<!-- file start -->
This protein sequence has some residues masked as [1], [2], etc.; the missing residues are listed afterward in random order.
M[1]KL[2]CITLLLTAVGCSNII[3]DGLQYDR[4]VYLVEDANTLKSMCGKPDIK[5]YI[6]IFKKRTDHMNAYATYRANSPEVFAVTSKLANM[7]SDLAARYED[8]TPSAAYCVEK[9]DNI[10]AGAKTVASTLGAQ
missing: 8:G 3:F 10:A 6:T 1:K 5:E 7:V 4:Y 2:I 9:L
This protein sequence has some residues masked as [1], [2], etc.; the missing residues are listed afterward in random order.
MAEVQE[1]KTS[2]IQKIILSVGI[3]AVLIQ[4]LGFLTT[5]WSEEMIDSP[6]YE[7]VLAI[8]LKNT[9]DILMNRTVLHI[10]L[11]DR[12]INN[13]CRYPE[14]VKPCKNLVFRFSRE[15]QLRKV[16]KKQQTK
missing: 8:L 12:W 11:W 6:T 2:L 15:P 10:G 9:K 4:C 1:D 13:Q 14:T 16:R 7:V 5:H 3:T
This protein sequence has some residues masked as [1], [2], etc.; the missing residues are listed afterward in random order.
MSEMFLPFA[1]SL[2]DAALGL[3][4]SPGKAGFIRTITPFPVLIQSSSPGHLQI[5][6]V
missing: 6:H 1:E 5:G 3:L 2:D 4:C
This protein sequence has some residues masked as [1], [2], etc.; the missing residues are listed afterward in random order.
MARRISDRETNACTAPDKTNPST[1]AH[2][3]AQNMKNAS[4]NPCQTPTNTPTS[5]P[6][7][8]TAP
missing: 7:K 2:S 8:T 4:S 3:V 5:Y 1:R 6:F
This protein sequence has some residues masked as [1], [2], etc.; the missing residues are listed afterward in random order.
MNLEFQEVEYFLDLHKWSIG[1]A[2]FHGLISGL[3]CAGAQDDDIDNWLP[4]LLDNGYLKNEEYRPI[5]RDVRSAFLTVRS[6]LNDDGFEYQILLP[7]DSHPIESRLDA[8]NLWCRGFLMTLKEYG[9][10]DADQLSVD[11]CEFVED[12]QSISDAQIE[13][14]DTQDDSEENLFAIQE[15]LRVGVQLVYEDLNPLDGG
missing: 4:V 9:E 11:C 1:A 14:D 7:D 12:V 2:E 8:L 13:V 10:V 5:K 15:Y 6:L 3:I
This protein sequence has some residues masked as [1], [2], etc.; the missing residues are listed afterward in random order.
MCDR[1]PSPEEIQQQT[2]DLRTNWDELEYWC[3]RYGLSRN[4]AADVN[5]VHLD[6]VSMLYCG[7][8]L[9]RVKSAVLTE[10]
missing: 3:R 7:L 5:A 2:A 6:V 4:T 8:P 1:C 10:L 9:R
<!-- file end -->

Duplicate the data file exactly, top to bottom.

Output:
This protein sequence has some residues masked as [1], [2], etc.; the missing residues are listed afterward in random order.
M[1]KL[2]CITLLLTAVGCSNII[3]DGLQYDR[4]VYLVEDANTLKSMCGKPDIK[5]YI[6]IFKKRTDHMNAYATYRANSPEVFAVTSKLANM[7]SDLAARYED[8]TPSAAYCVEK[9]DNI[10]AGAKTVASTLGAQ
missing: 8:G 3:F 10:A 6:T 1:K 5:E 7:V 4:Y 2:I 9:L
This protein sequence has some residues masked as [1], [2], etc.; the missing residues are listed afterward in random order.
MAEVQE[1]KTS[2]IQKIILSVGI[3]AVLIQ[4]LGFLTT[5]WSEEMIDSP[6]YE[7]VLAI[8]LKNT[9]DILMNRTVLHI[10]L[11]DR[12]INN[13]CRYPE[14]VKPCKNLVFRFSRE[15]QLRKV[16]KKQQTK
missing: 8:L 12:W 11:W 6:T 2:L 15:P 10:G 9:K 4:C 1:D 13:Q 14:T 16:R 7:V 5:H 3:T
This protein sequence has some residues masked as [1], [2], etc.; the missing residues are listed afterward in random order.
MSEMFLPFA[1]SL[2]DAALGL[3][4]SPGKAGFIRTITPFPVLIQSSSPGHLQI[5][6]V
missing: 6:H 1:E 5:G 3:L 2:D 4:C
This protein sequence has some residues masked as [1], [2], etc.; the missing residues are listed afterward in random order.
MARRISDRETNACTAPDKTNPST[1]AH[2][3]AQNMKNAS[4]NPCQTPTNTPTS[5]P[6][7][8]TAP
missing: 7:K 2:S 8:T 4:S 3:V 5:Y 1:R 6:F
This protein sequence has some residues masked as [1], [2], etc.; the missing residues are listed afterward in random order.
MNLEFQEVEYFLDLHKWSIG[1]A[2]FHGLISGL[3]CAGAQDDDIDNWLP[4]LLDNGYLKNEEYRPI[5]RDVRSAFLTVRS[6]LNDDGFEYQILLP[7]DSHPIESRLDA[8]NLWCRGFLMTLKEYG[9][10]DADQLSVD[11]CEFVED[12]QSISDAQIE[13][14]DTQDDSEENLFAIQE[15]LRVGVQLVYEDLNPLDGG
missing: 4:V 9:E 11:C 1:A 14:D 7:D 12:V 2:E 8:L 13:V 10:V 5:K 15:Y 6:L 3:I
This protein sequence has some residues masked as [1], [2], etc.; the missing residues are listed afterward in random order.
MCDR[1]PSPEEIQQQT[2]DLRTNWDELEYWC[3]RYGLSRN[4]AADVN[5]VHLD[6]VSMLYCG[7][8]L[9]RVKSAVLTE[10]
missing: 3:R 7:L 5:A 2:A 6:V 4:T 8:P 1:C 10:L 9:R